Microsoft has appointed two former Wal-Mart executives to lead the project -- Kevin Turner, Microsoft's chief operating officer, and David Porter, currently Dreamworks' head of product distribution, who has been tasked with assigning store locations.
Microsoft, in a statement, said: "The purpose of opening these stores is to create deeper engagement with consumers and continue to learn what they want and how they buy."
The stores will give Microsoft a chance to showcase a number of its products from desktop computers and software, to entertainment based products such as its Zune mp3 player and Xbox gaming consol.
Analysts have warned that Microsoft risks aggravating its US retail partners, such as Best Buy, Dell, Radio Shack and CompUSA, who already sell its products.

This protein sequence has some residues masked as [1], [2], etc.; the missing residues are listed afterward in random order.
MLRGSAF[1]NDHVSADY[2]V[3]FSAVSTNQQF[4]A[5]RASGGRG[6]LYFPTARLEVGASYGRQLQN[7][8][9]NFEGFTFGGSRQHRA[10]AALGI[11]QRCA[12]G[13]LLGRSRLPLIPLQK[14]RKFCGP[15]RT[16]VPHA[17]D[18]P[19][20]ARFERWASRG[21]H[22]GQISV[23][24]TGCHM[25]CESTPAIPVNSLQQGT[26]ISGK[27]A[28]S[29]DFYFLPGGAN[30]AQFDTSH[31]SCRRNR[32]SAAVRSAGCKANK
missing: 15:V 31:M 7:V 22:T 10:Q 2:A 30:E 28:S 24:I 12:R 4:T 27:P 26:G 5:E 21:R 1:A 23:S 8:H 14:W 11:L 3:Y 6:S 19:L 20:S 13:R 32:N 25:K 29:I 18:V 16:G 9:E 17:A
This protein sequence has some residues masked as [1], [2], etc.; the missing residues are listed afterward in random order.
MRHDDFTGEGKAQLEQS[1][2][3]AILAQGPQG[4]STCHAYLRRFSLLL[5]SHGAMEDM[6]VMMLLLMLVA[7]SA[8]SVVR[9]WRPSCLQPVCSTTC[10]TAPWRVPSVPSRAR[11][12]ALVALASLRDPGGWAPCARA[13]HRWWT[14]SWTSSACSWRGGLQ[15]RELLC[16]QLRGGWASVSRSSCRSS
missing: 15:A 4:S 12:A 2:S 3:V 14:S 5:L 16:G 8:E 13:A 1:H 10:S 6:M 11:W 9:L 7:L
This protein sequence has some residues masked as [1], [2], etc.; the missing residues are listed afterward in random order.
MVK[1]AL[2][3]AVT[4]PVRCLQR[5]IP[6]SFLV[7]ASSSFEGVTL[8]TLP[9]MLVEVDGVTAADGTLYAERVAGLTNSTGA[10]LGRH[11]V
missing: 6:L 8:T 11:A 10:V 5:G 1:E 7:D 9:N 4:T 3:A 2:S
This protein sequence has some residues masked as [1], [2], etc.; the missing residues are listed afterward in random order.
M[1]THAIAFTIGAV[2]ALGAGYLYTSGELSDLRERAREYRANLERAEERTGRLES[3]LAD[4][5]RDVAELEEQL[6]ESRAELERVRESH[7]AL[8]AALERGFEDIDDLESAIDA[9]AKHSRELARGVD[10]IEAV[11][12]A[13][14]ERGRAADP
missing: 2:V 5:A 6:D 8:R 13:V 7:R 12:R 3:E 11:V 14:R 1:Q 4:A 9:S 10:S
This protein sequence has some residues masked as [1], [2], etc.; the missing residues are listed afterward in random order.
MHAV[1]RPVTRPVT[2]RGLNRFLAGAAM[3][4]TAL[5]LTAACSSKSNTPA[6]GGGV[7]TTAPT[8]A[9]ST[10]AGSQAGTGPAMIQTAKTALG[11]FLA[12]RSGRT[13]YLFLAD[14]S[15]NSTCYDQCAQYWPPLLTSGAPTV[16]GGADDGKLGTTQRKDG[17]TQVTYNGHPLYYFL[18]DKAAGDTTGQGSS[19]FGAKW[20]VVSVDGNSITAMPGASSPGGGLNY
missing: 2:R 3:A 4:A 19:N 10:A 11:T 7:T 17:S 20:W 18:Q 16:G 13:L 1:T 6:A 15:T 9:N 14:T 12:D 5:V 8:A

A number of electronic companies, such as Sony and Bose, have seen success with their own concept stores.
The benchmark remains with Apple's distinctive outlets. As well as topping up sales of its products, Apple has used the stores to promote the brand.
Microsoft's retail stores will aim to provide a boost in revenue amid difficult trading conditions.
Last month the company announcing 5,000 jobs would be cut worldwide following an 11% fall in net income during the second quarter.
Elsewhere electronic sales have been struggling in the US.
Last November, Circuit City filed for Chapter 11 bankruptcy, resulting in the closure of over 550 stores and 34,000 job losses.